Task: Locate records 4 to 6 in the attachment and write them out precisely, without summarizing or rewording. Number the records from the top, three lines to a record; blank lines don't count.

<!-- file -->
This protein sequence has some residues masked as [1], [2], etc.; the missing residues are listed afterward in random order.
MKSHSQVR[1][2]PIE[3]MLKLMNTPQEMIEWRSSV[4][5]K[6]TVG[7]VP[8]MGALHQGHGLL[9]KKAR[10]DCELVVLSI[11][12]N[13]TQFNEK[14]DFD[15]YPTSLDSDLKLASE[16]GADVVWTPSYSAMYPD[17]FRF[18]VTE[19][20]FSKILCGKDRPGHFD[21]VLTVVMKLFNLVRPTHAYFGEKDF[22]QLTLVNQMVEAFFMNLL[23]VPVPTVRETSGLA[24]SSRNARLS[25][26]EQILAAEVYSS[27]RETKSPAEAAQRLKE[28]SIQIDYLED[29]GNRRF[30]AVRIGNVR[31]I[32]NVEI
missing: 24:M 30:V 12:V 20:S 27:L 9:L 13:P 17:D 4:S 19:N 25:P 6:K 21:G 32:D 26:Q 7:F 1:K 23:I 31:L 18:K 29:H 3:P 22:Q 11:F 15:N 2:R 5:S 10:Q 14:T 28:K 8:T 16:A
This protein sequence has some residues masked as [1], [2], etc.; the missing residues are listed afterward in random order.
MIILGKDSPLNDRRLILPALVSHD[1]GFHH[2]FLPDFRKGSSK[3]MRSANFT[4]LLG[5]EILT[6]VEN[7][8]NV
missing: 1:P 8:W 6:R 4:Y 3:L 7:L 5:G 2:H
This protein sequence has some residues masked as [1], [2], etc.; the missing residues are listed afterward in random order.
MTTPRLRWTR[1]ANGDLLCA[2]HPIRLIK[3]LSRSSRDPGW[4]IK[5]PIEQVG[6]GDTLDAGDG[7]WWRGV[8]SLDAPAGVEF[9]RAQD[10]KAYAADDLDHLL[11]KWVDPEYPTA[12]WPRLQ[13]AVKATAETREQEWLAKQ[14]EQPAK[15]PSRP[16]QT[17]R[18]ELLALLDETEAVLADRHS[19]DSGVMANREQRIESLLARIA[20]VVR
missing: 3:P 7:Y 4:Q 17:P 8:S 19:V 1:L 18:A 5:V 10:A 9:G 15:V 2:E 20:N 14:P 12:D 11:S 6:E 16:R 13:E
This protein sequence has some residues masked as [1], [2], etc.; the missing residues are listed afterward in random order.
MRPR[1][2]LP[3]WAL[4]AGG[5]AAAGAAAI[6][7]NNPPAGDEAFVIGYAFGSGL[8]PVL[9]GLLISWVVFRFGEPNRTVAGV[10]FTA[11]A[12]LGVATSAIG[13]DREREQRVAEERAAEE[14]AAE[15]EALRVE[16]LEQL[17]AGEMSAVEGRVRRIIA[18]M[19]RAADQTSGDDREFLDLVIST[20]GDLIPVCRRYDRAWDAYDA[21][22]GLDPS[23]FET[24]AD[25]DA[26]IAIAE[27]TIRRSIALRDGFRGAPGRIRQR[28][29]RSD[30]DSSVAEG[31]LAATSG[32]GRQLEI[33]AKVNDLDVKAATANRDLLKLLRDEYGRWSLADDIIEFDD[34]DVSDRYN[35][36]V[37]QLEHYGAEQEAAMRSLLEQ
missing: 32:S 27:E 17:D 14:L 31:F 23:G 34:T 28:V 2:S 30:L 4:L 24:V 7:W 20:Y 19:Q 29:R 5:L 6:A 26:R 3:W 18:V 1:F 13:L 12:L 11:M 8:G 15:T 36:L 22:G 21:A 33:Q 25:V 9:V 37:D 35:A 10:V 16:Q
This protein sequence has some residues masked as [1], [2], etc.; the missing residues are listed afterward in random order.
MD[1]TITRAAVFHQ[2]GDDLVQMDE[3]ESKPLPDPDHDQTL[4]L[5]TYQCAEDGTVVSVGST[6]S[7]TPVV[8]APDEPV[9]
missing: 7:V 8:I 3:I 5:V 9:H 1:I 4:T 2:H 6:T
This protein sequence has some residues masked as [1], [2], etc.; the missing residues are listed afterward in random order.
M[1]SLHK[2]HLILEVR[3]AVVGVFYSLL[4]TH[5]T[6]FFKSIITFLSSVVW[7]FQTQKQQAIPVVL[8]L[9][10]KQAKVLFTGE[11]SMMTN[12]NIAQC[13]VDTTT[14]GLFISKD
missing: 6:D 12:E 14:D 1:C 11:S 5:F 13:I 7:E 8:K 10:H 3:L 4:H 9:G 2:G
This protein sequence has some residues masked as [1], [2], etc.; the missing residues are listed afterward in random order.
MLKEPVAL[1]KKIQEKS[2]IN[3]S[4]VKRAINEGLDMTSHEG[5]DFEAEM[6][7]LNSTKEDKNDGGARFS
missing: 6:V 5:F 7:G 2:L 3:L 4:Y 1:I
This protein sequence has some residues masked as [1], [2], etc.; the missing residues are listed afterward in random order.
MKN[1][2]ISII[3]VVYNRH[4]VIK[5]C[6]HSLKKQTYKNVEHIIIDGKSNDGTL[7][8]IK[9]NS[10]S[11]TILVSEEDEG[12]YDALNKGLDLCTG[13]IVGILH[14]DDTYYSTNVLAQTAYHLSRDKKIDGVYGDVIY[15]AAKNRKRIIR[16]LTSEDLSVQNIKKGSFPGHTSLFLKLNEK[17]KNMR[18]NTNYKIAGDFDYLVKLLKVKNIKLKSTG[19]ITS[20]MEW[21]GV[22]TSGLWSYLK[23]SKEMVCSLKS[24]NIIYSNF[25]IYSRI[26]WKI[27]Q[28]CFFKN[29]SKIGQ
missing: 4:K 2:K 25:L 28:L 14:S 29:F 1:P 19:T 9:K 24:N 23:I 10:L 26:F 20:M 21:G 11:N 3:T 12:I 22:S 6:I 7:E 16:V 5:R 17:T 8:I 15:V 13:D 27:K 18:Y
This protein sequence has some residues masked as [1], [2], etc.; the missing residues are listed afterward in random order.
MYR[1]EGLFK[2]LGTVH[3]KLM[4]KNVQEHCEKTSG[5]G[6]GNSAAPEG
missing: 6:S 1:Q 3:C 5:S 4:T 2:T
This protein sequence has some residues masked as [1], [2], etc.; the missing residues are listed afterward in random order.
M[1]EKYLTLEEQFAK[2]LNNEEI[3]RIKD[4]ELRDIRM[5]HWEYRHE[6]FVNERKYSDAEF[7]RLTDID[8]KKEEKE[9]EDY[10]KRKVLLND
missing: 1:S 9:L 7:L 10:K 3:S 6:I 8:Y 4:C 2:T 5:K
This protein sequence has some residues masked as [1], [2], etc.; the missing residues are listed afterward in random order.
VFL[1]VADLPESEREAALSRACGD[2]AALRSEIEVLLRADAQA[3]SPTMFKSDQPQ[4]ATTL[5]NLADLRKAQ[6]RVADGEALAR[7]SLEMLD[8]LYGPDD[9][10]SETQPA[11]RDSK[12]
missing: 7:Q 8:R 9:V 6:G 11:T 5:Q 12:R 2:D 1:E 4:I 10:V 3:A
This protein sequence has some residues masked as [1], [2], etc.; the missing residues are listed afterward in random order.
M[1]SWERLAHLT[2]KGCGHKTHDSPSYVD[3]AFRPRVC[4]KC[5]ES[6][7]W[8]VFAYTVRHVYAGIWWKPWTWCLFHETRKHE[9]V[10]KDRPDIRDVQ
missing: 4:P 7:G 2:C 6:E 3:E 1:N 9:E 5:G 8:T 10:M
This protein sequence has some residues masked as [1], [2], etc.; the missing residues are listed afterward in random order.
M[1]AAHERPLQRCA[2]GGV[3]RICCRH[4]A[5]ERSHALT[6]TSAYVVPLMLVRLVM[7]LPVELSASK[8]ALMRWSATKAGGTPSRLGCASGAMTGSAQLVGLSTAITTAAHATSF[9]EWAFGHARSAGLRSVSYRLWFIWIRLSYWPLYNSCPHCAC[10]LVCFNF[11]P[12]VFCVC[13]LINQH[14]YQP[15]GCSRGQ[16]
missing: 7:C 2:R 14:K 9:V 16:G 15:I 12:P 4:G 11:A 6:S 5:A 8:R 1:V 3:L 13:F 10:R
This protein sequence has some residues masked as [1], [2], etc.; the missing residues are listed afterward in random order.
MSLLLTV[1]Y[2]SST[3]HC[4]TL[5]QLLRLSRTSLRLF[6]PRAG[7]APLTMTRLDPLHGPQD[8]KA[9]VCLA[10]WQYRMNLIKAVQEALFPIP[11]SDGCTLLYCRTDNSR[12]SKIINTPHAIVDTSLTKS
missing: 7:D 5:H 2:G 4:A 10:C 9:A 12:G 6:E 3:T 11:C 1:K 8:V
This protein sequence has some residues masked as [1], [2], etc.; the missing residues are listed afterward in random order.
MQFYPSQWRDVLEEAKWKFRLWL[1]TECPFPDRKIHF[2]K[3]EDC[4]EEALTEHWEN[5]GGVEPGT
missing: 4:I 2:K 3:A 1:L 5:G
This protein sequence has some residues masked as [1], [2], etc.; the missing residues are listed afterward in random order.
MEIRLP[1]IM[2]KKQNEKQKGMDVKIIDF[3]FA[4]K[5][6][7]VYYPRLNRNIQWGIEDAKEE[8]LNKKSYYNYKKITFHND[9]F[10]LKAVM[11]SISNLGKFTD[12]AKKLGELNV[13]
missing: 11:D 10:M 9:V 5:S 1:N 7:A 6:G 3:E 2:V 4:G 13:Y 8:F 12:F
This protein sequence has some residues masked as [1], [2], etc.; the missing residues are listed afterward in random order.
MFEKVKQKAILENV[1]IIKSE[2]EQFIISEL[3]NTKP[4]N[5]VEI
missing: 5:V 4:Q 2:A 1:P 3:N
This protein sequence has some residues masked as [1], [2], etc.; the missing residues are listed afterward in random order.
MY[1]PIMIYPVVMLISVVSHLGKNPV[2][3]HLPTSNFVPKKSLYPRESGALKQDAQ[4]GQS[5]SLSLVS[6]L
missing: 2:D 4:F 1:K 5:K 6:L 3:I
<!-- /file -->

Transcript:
This protein sequence has some residues masked as [1], [2], etc.; the missing residues are listed afterward in random order.
MRPR[1][2]LP[3]WAL[4]AGG[5]AAAGAAAI[6][7]NNPPAGDEAFVIGYAFGSGL[8]PVL[9]GLLISWVVFRFGEPNRTVAGV[10]FTA[11]A[12]LGVATSAIG[13]DREREQRVAEERAAEE[14]AAE[15]EALRVE[16]LEQL[17]AGEMSAVEGRVRRIIA[18]M[19]RAADQTSGDDREFLDLVIST[20]GDLIPVCRRYDRAWDAYDA[21][22]GLDPS[23]FET[24]AD[25]DA[26]IAIAE[27]TIRRSIALRDGFRGAPGRIRQR[28][29]RSD[30]DSSVAEG[31]LAATSG[32]GRQLEI[33]AKVNDLDVKAATANRDLLKLLRDEYGRWSLADDIIEFDD[34]DVSDRYN[35][36]V[37]QLEHYGAEQEAAMRSLLEQ
missing: 32:S 27:E 17:D 14:L 31:F 23:G 34:T 28:V 2:S 30:L 4:L 24:V 7:W 20:Y 19:Q 29:R 5:L 6:A 26:R 3:W 18:V 1:F 13:L 12:L 11:M 8:G 15:T 36:L 22:G 21:A 33:Q 25:V 9:V 37:D 35:A 10:V 16:Q
This protein sequence has some residues masked as [1], [2], etc.; the missing residues are listed afterward in random order.
MD[1]TITRAAVFHQ[2]GDDLVQMDE[3]ESKPLPDPDHDQTL[4]L[5]TYQCAEDGTVVSVGST[6]S[7]TPVV[8]APDEPV[9]
missing: 7:V 8:I 3:I 5:V 9:H 1:I 4:T 2:H 6:T
This protein sequence has some residues masked as [1], [2], etc.; the missing residues are listed afterward in random order.
M[1]SLHK[2]HLILEVR[3]AVVGVFYSLL[4]TH[5]T[6]FFKSIITFLSSVVW[7]FQTQKQQAIPVVL[8]L[9][10]KQAKVLFTGE[11]SMMTN[12]NIAQC[13]VDTTT[14]GLFISKD
missing: 6:D 12:E 14:D 1:C 11:S 5:F 13:I 7:E 8:K 10:H 3:L 4:H 9:G 2:G